#730 (permalink)  
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I've just been to a interesting presentation by a very senior Japanese guy involved with the Japanese Tsunami. The following points came out.

The Japanese Government had been in denial for along time about risks. This year, a Government risk assessment for a Japanese south coast tsunami has a predicted death toll 13 times larger than the previous study. They claim it's based on new data, but fundamentally it isn't.

The risk of legal action has been a strong driver for concealing information. There is no proposed legislation to make politicians or senior management liable for deliberate concealment of information. Anyone think that the situation will therefore change much?

This chap has 30 years experience dealing with major disasters. It was his opinion that, at best, one can cope with 10% more than you planned for. Thus only planning for small emergencies (because you downplayed the risk) pretty much guarantees you will be overwhelmed by a big one.

There is an awful lot of rubble left behind, and much of it in the Fukushima area will need to be decontaminated.

The great problem in the energy world is the lack of awareness of true whole product costs. Factor in the Invasion of Iraq into the cost of oil and it gets somewhat more expensive - and let's face it, Kuwait would currently be the 13th province of Iraq if it hadn't got any oil. Coal-fired plants cause lung diseases, 100,000 km2 of Eastern Europe is contaminated, and wild game meat in Germany is still banned from use 26 years later Rare earth metals in renewable energy components come 95% from China, and their environmental record leaves a bit to be desired.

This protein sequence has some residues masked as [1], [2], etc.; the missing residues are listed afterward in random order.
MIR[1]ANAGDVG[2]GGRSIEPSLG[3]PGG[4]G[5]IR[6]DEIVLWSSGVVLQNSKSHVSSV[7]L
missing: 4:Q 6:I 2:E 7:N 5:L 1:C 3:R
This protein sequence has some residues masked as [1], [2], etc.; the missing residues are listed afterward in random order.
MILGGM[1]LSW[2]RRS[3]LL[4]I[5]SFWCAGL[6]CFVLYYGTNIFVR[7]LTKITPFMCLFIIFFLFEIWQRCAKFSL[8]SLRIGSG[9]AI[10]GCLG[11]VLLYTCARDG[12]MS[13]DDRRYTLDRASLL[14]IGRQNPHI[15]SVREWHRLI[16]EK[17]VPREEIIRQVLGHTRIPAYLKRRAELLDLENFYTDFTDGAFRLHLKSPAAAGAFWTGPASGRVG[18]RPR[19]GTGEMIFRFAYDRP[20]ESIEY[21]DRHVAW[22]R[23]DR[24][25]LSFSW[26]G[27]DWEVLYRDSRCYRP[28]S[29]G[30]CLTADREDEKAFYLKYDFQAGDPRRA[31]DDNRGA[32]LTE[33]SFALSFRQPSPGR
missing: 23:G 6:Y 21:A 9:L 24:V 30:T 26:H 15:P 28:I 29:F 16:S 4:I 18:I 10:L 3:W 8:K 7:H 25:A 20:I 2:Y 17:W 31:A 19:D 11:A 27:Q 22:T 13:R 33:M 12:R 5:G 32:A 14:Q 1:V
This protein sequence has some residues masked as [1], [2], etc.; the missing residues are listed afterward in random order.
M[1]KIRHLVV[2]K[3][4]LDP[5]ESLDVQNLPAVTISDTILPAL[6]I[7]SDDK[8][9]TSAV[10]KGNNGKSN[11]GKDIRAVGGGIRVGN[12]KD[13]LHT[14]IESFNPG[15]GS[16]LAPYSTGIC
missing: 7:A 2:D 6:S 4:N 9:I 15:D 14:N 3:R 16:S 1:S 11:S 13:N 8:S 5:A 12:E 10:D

What we need is some honest whole cycle analysis, and disaster planning based on all the evidence. Sadly I don't think we are going to get it any time soon.
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Old 13th Oct 2014, 10:01
  #731 (permalink)  
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Meanwhile, unlike japan, nuclear waste spot is mainly used to treat low-level radioactive materials from EDF’s power plants, as well as some medical research and hospital waste. None of it, company spokesperson Carole Trivi said, comes from weapons manufacturing, The Nuclear Safety Authority also said that the plant personnel acted in accordance with written safety procedures. No quarantine or evacuation was required. Read more: Explosion in French nuclear facility kills one, injures four